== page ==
So far Pope Francis seems quite disastrous (from the conservative point of view). Assuming Pope Francis has a rational motive in all this I suppose he is trying to appeal to “modern realities” to slow the loss of support for the mainstream Catholic faith. The mainstream parts of Christianity have been declining for a long time, I think since 1970 in terms of church attendance. Hyper-conservative branches of Christianity have been growing but they are small in absolute numbers. The Pope is pandering to the mainstream core in what he is saying. This is not long term viable because there is no reason to be a Catholic if being a Catholic doesn’t stand for anything.

    The conservative revival within Catholicism is weak compared to the conservative revival in Protestantism; in particular Calvinism (a subset of Protestantism) is doing particularly well in the strength of its revival. The strongest religious revival of them all (in the Western World) is happening among the Jews. Ultra-Orthodox Judaism is a religious revival that started around 1955. The Pope’s outrageous pandering to moral relativism might be due to the particularly weak conservative revival going on in Catholicism.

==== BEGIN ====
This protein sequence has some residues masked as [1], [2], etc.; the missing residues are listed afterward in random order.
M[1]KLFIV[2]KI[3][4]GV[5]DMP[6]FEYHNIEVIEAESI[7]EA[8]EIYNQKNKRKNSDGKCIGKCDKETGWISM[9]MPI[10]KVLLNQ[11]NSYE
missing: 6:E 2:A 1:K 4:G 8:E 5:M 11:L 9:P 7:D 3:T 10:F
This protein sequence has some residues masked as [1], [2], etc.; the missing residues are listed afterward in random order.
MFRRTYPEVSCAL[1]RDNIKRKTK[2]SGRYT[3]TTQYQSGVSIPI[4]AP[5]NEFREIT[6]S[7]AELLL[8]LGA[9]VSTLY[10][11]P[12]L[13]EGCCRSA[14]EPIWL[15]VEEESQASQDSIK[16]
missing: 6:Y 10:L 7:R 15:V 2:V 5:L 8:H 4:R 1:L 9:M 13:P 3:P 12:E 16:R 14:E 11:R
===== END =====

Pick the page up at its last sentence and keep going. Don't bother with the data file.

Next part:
Hopefully Pope Francis won’t end up doing too much damage to Catholicism. I suppose we shall see.

    I have written an article about Pope Francis at my new blog Secular Patriarchy related to this topic people might be interested in:

    Pope Francis Pays Homage to Atheists

  6. Nick Gotts says

    Hopefully Pope Francis won’t end up doing too much damage to Catholicism.

    On the contrary, hopefully he will be the last Pope, as the whole ludicrous and morally rotten scam collapses around his ears.

    I have written an article about Pope Francis at my new blog Secular Patriarchy related to this topic people might be interested in

    Why on earth would they?

  7. Nick Gotts says

    I’m not convinced Francis the talking mule is making anything more than tactical moves in a desperate attempt to hold on to the suckers who fund the whole scam. This, after all, is a man who, as head of the Jesuit order in Argentina, supported the gang of mass murderers and torturers who seized power in that country in the 1970s, going so far as to give public communion to the junta leader himself, Jorge Videla. He has long been a supporter of the “integralist” (i.e. clerical-fascist) organization “Communion and Liberation”.